Washington State bars handwritten scripts

June 22, 2006

A Washington state law prohibits the filling of any prescription that isn't hand-printed, typed or electronically generated.

If physicians, veterinarians and other prescription writers want to assign blame for the bill, Dr. William Robertson of the Washington Poison Center is willing to accept it, the Seattle Post-Intelligencer said. He says the law will not only make pharmacists lives easier, but will prevent many drug errors.

The newspaper notes prescription legibility has been an issue across the nation, forcing pharmacists to call physicians to determine what medications should be dispensed. Some pharmacists say they often must also call physicians' offices to obtain such information as patients' names, dosage requirements and addresses.

Robertson said random samples of 6,000 prescriptions were collected across his state. When pharmacists, physician assistants and others tested the samples, they found 24 percent to 32 percent of the prescriptions were illegible, the Post-Intelligencer said.

Observers note, however, the entire flap will eventually become moot as an increasing number of physicians switch to computer-generated scrips.

Copyright 2006 by United Press International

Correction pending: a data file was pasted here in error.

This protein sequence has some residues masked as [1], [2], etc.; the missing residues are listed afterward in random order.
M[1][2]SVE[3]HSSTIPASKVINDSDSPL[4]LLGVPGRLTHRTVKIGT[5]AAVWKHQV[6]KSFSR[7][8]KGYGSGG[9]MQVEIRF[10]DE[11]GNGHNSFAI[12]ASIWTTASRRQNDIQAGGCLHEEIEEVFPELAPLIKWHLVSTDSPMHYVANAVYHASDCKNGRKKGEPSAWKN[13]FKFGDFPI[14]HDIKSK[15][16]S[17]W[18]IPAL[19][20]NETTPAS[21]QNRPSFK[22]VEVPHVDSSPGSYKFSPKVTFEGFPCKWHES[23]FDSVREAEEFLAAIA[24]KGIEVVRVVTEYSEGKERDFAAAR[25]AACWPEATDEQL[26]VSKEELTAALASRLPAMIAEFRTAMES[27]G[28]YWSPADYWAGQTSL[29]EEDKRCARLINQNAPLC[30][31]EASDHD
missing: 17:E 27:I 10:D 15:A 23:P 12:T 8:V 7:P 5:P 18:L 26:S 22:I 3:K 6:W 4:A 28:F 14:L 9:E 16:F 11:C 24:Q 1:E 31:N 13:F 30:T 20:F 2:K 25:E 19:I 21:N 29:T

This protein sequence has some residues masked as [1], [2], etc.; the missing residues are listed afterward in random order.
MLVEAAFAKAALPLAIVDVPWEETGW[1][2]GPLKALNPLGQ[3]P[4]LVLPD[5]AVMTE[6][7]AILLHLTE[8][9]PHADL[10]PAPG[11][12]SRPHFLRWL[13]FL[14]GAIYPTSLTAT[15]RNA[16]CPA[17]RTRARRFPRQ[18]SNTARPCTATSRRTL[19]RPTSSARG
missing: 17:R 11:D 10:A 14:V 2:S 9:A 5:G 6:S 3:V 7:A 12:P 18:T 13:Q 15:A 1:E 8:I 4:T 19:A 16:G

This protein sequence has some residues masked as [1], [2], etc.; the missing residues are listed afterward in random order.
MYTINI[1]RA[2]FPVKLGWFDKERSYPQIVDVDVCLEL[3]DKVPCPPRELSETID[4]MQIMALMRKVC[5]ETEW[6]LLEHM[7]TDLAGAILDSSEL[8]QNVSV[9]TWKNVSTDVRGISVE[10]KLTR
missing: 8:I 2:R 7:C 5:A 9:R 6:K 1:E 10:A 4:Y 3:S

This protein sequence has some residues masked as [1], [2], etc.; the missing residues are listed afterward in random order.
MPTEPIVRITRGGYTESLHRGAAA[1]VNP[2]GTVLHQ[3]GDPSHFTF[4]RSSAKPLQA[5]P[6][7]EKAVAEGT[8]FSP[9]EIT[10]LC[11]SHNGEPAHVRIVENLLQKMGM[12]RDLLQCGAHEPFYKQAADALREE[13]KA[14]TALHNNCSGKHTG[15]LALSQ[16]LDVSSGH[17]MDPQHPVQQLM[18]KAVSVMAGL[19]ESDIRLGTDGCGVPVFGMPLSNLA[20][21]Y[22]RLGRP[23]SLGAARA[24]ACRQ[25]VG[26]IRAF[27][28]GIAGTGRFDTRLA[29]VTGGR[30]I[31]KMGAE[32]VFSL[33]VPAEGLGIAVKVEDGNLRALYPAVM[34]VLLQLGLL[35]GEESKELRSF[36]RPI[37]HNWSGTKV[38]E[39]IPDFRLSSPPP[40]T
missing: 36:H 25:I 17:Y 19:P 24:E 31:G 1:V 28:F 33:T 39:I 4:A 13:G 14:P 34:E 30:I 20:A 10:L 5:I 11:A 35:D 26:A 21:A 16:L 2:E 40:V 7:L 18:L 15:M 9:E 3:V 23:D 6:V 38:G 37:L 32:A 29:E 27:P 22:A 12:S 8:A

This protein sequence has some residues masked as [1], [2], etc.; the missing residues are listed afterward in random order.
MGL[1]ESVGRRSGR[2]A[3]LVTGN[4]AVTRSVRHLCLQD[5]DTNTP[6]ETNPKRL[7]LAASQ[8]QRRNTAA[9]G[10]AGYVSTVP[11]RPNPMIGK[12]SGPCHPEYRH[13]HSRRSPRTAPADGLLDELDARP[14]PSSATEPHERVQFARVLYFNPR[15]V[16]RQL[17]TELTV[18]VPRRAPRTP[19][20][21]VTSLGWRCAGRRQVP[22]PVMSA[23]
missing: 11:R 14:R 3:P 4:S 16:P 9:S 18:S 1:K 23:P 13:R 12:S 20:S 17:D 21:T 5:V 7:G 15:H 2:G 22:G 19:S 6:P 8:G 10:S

Explore further: Wireless network in hospital monitors vital signs

Related Stories

Pregnant? Get a flu shot -- but it may be a hassle

September 28, 2009

(AP) -- It's hard for pregnant women to escape the message: You're at extra risk from swine flu - it could trigger premature labor, hospitalize you for weeks, even kill you - so be among the first in line for vaccine next ...

Recommended for you

Researchers build bacteria's photosynthetic engine

July 29, 2015

Nearly all life on Earth depends on photosynthesis, the conversion of light energy into chemical energy. Oxygen-producing plants and cyanobacteria perfected this process 2.7 billion years ago. But the first photosynthetic ...

Scientists unlock secrets of stars through aluminium

July 29, 2015

Physicists at the University of York have revealed a new understanding of nucleosynthesis in stars, providing insight into the role massive stars play in the evolution of the Milky Way and the origins of the Solar System.

Yarn from slaughterhouse waste

July 29, 2015

ETH researchers have developed a yarn from ordinary gelatine that has good qualities similar to those of merino wool fibers. Now they are working on making the yarn even more water resistant.

Studies reveal details of error correction in cell division

July 29, 2015

Cell biologists led by Thomas Maresca at the University of Massachusetts Amherst, with collaborators elsewhere, report an advance in understanding the workings of an error correction mechanism that helps cells detect and ...

0 comments

Please sign in to add a comment. Registration is free, and takes less than a minute. Read more

Click here to reset your password.
Sign in to get notified via email when new comments are made.